Genetically Modified Seaweed Gets Loose… Wrecking Oceans Everywhere…

Back in the early 1980’s, the Wilhelmina Zoo in Stuttgart was looking into various types of seaweed for use in their aquarium displays… They settled on a species known as Caulerpa taxifolia, since its bright green, feathery fern-like fronds were quite pretty, and it was both hardy and fast-growing. In addition, it produces chemicals that make it taste awful to marine animals, so it wouldn’t get eaten.


By repeatedly subjecting specimens to harsh aquarium conditions and selecting the ones that survived the best, researchers developed Caulerpa taxifolia (Vahl) C. Agandh, a new-and-improved, genetically distinct strain which was particularly hardy and fast-growing. This variety was ideal for their purposes and it was shared with other museums and aquariums. For a time, all was well and good in the world of marine botany. In 1984, however, a square meter patch of this new variety of Caulerpa was found in the Mediterranean off the shore of Monaco, right outside the Oceanographic Museum.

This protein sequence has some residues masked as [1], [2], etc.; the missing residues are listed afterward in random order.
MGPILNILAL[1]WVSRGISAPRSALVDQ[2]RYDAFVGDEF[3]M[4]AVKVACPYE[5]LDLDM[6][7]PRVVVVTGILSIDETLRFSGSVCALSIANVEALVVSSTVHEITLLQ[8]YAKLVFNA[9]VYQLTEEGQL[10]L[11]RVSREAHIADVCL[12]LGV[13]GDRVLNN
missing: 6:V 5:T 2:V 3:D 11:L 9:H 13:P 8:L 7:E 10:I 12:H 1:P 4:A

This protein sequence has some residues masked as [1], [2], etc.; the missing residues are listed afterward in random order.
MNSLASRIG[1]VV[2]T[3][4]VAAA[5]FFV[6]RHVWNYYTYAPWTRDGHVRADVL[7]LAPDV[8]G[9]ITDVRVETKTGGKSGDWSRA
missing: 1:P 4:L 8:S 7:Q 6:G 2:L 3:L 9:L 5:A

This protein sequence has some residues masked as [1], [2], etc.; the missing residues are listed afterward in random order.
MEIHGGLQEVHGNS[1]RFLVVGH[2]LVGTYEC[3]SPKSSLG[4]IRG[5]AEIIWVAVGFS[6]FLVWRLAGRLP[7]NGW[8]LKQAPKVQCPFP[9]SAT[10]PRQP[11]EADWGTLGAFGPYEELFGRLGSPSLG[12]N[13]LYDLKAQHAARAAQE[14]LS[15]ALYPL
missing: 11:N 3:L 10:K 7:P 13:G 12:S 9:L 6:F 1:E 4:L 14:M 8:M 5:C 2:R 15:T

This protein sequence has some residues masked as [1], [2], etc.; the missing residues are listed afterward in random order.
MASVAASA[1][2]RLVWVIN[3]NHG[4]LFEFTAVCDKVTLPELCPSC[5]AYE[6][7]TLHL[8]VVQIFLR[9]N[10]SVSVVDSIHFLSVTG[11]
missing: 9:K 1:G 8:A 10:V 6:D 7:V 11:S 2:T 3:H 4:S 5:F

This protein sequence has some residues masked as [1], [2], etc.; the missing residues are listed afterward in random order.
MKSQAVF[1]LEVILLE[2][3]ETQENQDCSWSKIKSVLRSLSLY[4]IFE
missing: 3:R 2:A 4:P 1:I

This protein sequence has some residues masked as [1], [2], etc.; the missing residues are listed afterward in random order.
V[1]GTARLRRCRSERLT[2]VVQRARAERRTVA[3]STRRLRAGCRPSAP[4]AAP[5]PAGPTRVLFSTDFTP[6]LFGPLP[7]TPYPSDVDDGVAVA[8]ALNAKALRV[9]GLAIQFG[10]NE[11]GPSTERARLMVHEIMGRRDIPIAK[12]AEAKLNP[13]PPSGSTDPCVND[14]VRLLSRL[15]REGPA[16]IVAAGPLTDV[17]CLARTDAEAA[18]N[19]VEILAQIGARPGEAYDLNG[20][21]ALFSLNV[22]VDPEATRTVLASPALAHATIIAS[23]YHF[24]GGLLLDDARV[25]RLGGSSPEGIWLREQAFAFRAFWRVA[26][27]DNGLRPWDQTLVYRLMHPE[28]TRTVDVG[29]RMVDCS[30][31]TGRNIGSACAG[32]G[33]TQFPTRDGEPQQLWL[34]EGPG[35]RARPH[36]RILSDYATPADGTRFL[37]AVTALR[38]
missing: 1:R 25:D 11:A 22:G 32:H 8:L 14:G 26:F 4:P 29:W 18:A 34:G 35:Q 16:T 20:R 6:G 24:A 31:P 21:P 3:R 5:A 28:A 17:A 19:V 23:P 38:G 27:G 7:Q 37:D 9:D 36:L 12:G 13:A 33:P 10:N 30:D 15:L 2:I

Evidently a little piece of it was flushed down a drain. But while those organizations involved in dealing with the accidental release exercised their blame-pointing fingers, Caulerpa spread. It was, after all, particularly hardy and fast-growing. By the time anyone got around to doing anything about it, the infestation covered several acres and was beyond anyone’s control. By 2001, there were thousands of acres of this remarkably prolific plant clogging coastal waters around the Mediterranean. (READ MORE)

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